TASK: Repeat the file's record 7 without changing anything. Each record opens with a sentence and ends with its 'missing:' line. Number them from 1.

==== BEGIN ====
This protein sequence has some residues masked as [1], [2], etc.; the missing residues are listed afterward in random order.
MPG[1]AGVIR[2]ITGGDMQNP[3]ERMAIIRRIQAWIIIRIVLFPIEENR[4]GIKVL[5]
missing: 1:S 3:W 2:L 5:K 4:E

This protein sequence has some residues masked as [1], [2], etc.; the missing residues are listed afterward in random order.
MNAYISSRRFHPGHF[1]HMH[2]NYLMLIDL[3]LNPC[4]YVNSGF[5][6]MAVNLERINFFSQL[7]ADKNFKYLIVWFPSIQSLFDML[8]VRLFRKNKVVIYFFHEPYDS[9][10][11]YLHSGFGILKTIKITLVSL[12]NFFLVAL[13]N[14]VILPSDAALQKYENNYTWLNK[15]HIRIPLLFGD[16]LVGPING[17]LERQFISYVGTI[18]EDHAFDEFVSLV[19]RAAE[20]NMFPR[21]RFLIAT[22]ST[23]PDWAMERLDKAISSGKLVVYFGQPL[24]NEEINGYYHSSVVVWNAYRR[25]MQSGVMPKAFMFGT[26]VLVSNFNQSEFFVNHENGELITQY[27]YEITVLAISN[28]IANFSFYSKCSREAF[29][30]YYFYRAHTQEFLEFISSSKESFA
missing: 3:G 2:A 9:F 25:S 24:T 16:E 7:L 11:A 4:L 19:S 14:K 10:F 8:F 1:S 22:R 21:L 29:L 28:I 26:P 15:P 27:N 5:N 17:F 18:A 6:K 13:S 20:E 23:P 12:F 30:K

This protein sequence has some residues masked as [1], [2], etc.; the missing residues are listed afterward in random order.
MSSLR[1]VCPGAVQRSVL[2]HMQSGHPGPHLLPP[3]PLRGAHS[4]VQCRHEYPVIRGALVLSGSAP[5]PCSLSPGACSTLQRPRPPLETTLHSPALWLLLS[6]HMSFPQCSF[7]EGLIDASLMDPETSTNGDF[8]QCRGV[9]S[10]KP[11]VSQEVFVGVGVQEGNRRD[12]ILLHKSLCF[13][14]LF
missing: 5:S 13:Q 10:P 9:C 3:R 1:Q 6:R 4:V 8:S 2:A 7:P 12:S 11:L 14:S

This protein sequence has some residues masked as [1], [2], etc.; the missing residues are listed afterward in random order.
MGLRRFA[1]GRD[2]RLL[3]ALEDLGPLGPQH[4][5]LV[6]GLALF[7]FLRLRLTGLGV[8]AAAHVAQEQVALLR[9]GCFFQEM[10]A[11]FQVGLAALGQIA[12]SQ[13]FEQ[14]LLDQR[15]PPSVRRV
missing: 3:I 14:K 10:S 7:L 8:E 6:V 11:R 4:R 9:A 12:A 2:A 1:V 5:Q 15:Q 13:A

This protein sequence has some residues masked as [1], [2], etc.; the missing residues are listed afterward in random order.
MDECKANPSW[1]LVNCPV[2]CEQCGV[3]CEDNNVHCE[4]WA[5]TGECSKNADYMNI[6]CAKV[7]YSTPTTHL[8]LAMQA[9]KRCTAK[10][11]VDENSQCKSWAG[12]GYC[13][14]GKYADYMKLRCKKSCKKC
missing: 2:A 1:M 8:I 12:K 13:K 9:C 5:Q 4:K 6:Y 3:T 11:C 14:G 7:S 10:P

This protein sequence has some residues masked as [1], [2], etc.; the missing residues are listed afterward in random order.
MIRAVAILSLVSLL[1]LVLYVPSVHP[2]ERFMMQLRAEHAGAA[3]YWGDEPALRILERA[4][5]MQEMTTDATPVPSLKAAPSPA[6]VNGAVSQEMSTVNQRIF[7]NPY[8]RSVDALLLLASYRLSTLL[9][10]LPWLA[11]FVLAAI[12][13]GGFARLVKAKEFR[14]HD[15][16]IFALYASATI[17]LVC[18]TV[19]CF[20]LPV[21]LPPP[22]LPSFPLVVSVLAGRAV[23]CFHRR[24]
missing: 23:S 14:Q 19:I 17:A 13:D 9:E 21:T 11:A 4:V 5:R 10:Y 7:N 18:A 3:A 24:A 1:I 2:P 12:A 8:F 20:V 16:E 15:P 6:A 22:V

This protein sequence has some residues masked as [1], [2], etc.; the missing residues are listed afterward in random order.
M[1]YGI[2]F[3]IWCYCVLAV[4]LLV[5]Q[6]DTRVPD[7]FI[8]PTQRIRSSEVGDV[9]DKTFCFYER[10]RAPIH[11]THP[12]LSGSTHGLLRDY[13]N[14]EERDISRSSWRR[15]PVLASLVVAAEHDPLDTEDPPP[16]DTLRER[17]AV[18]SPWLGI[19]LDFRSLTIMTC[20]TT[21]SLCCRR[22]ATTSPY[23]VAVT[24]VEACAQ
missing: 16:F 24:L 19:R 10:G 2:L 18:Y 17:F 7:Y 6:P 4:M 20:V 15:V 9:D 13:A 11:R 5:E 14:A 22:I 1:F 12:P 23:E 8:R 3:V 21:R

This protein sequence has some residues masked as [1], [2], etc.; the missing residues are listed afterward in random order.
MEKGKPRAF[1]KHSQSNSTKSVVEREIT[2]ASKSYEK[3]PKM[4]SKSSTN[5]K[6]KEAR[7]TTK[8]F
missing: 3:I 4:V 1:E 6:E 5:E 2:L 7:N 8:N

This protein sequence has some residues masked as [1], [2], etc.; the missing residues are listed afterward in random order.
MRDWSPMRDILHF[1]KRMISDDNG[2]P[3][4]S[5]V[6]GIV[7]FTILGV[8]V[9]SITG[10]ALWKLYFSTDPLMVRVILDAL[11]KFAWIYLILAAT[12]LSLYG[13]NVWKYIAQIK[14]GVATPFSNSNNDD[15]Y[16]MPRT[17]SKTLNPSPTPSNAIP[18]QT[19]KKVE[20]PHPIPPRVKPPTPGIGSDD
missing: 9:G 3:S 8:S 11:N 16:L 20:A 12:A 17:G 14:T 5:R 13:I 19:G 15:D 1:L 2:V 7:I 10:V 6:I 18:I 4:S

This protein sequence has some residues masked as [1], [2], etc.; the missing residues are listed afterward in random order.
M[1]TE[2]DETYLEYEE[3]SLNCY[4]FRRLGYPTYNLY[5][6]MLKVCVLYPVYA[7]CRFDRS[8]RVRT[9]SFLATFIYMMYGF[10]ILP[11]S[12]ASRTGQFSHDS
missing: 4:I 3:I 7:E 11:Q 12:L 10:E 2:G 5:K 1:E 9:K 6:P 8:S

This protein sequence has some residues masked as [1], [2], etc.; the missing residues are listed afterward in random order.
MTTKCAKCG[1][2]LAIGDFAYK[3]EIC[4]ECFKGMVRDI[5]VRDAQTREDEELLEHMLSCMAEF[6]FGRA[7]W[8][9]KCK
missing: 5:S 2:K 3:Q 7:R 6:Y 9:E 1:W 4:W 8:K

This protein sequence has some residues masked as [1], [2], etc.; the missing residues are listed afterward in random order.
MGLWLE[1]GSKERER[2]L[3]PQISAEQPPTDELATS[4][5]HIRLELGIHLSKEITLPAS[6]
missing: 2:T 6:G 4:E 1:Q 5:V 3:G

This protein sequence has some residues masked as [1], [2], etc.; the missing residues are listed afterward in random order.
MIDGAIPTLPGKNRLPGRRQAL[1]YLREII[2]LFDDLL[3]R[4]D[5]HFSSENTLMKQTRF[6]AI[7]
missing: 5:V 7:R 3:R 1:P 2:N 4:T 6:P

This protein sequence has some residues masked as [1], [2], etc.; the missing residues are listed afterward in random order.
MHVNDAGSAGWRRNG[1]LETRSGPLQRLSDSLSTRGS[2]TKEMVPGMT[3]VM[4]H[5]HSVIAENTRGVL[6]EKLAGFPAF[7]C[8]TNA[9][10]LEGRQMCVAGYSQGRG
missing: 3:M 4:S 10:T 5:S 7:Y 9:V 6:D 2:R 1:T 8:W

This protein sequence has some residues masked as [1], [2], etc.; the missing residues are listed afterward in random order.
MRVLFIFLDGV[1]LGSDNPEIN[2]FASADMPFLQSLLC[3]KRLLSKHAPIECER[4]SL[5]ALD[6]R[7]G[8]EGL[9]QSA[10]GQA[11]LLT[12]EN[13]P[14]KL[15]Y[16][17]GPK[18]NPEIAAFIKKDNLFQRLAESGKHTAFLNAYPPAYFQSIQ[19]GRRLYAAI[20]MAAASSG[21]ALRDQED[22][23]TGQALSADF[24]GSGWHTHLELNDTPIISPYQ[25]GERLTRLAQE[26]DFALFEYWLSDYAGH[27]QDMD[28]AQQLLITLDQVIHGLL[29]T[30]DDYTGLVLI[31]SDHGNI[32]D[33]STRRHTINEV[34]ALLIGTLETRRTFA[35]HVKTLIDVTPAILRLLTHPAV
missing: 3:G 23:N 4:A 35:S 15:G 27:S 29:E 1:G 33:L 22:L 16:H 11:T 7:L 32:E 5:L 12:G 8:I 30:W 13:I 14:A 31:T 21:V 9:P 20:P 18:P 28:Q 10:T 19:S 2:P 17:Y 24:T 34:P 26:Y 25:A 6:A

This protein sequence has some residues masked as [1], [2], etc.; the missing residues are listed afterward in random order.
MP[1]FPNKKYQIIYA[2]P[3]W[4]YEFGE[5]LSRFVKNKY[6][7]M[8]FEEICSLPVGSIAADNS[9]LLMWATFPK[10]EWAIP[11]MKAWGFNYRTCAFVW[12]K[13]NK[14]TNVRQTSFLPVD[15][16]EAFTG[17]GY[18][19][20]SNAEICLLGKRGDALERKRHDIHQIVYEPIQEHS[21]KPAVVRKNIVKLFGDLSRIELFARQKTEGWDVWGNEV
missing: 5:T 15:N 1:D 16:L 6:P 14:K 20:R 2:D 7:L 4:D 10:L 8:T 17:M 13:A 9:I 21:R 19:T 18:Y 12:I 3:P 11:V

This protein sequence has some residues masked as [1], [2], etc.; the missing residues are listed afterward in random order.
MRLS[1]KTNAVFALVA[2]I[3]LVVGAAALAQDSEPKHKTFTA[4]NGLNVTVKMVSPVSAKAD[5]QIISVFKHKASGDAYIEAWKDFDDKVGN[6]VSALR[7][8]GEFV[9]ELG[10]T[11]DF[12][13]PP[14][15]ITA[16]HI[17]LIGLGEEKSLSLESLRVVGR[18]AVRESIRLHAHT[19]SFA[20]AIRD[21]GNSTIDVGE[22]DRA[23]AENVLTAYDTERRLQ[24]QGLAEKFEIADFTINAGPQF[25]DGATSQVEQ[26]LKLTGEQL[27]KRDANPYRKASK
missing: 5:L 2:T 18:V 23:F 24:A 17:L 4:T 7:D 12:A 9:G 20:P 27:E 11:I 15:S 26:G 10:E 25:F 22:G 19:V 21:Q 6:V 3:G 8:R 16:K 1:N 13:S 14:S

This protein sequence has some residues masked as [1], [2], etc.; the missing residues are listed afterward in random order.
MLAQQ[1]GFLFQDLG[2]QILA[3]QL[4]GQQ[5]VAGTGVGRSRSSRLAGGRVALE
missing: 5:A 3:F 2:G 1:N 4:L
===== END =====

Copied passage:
This protein sequence has some residues masked as [1], [2], etc.; the missing residues are listed afterward in random order.
M[1]YGI[2]F[3]IWCYCVLAV[4]LLV[5]Q[6]DTRVPD[7]FI[8]PTQRIRSSEVGDV[9]DKTFCFYER[10]RAPIH[11]THP[12]LSGSTHGLLRDY[13]N[14]EERDISRSSWRR[15]PVLASLVVAAEHDPLDTEDPPP[16]DTLRER[17]AV[18]SPWLGI[19]LDFRSLTIMTC[20]TT[21]SLCCRR[22]ATTSPY[23]VAVT[24]VEACAQ
missing: 16:F 24:L 19:R 10:G 2:L 18:Y 17:F 7:Y 6:P 4:M 20:V 15:V 9:D 13:A 11:R 5:E 14:A 22:I 1:F 12:P 23:E 8:R 3:V 21:R